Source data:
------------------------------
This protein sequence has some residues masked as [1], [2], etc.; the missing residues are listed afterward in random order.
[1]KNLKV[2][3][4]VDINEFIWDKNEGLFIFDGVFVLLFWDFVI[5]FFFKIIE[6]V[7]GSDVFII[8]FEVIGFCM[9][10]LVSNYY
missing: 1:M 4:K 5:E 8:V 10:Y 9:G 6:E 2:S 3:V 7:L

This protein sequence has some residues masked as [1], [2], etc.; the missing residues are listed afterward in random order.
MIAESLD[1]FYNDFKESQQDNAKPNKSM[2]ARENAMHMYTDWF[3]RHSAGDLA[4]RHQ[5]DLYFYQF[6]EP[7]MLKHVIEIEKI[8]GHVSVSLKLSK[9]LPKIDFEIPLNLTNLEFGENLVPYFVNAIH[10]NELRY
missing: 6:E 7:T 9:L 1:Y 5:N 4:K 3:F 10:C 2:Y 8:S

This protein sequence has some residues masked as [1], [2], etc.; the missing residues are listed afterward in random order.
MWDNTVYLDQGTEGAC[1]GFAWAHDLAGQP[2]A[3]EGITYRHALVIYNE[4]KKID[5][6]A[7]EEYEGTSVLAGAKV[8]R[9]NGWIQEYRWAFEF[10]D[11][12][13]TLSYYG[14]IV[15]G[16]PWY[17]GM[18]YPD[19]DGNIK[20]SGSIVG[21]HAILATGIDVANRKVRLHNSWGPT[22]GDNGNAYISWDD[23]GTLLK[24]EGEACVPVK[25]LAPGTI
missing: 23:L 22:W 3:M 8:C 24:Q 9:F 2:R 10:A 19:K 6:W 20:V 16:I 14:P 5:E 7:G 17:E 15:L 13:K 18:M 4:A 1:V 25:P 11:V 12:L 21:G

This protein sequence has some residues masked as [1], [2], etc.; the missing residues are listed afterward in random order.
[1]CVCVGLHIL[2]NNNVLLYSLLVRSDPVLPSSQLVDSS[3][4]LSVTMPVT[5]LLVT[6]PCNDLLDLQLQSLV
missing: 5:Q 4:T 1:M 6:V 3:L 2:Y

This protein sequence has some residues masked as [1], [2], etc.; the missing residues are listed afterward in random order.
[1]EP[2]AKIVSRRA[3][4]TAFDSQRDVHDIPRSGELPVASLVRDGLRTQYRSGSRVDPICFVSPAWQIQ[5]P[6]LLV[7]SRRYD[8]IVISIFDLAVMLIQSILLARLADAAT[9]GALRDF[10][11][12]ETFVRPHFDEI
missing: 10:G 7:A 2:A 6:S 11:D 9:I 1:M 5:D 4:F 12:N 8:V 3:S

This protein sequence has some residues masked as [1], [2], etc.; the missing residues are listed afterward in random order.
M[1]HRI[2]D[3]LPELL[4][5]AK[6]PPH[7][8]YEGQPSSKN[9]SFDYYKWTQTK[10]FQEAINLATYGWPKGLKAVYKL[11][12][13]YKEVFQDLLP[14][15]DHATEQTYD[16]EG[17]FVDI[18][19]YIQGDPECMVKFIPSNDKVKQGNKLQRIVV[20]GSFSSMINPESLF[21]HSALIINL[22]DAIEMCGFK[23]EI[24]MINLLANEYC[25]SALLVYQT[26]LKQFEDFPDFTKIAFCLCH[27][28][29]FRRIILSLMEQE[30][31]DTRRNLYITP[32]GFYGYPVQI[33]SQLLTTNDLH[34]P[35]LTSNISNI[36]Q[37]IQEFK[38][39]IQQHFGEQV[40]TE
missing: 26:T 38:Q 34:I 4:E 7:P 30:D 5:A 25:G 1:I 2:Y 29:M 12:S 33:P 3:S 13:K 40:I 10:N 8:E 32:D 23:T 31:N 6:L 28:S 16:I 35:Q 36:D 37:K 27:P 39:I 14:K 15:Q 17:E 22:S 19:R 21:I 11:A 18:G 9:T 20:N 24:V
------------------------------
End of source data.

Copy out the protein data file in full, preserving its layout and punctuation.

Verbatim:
This protein sequence has some residues masked as [1], [2], etc.; the missing residues are listed afterward in random order.
[1]KNLKV[2][3][4]VDINEFIWDKNEGLFIFDGVFVLLFWDFVI[5]FFFKIIE[6]V[7]GSDVFII[8]FEVIGFCM[9][10]LVSNYY
missing: 1:M 4:K 5:E 8:V 10:Y 9:G 6:E 2:S 3:V 7:L

This protein sequence has some residues masked as [1], [2], etc.; the missing residues are listed afterward in random order.
MIAESLD[1]FYNDFKESQQDNAKPNKSM[2]ARENAMHMYTDWF[3]RHSAGDLA[4]RHQ[5]DLYFYQF[6]EP[7]MLKHVIEIEKI[8]GHVSVSLKLSK[9]LPKIDFEIPLNLTNLEFGENLVPYFVNAIH[10]NELRY
missing: 6:E 7:T 9:L 1:Y 5:N 4:K 3:F 10:C 2:Y 8:S

This protein sequence has some residues masked as [1], [2], etc.; the missing residues are listed afterward in random order.
MWDNTVYLDQGTEGAC[1]GFAWAHDLAGQP[2]A[3]EGITYRHALVIYNE[4]KKID[5][6]A[7]EEYEGTSVLAGAKV[8]R[9]NGWIQEYRWAFEF[10]D[11][12][13]TLSYYG[14]IV[15]G[16]PWY[17]GM[18]YPD[19]DGNIK[20]SGSIVG[21]HAILATGIDVANRKVRLHNSWGPT[22]GDNGNAYISWDD[23]GTLLK[24]EGEACVPVK[25]LAPGTI
missing: 23:L 22:W 3:M 8:C 24:Q 9:F 2:R 10:A 19:K 6:W 20:V 16:I 14:P 5:E 7:G 17:E 15:L 13:K 18:M 4:A 1:V 25:P 11:V 12:L 21:G

This protein sequence has some residues masked as [1], [2], etc.; the missing residues are listed afterward in random order.
[1]CVCVGLHIL[2]NNNVLLYSLLVRSDPVLPSSQLVDSS[3][4]LSVTMPVT[5]LLVT[6]PCNDLLDLQLQSLV
missing: 5:Q 4:T 1:M 6:V 3:L 2:Y

This protein sequence has some residues masked as [1], [2], etc.; the missing residues are listed afterward in random order.
[1]EP[2]AKIVSRRA[3][4]TAFDSQRDVHDIPRSGELPVASLVRDGLRTQYRSGSRVDPICFVSPAWQIQ[5]P[6]LLV[7]SRRYD[8]IVISIFDLAVMLIQSILLARLADAAT[9]GALRDF[10][11][12]ETFVRPHFDEI
missing: 10:G 7:A 2:A 6:S 11:D 9:I 1:M 5:D 4:F 12:N 8:V 3:S

This protein sequence has some residues masked as [1], [2], etc.; the missing residues are listed afterward in random order.
M[1]HRI[2]D[3]LPELL[4][5]AK[6]PPH[7][8]YEGQPSSKN[9]SFDYYKWTQTK[10]FQEAINLATYGWPKGLKAVYKL[11][12][13]YKEVFQDLLP[14][15]DHATEQTYD[16]EG[17]FVDI[18][19]YIQGDPECMVKFIPSNDKVKQGNKLQRIVV[20]GSFSSMINPESLF[21]HSALIINL[22]DAIEMCGFK[23]EI[24]MINLLANEYC[25]SALLVYQT[26]LKQFEDFPDFTKIAFCLCH[27][28][29]FRRIILSLMEQE[30][31]DTRRNLYITP[32]GFYGYPVQI[33]SQLLTTNDLH[34]P[35]LTSNISNI[36]Q[37]IQEFK[38][39]IQQHFGEQV[40]TE
missing: 26:T 38:Q 34:I 4:E 7:P 30:D 5:A 25:G 1:I 2:Y 29:M 12:S 33:P 3:S 13:K 40:I 10:N 8:E 32:D 23:T 31:N 6:L 28:S 16:I 35:Q 36:D 37:K 27:P 39:I 14:K 15:Q 17:E 22:S 19:R 21:I 11:A 18:G 9:T 20:N 24:V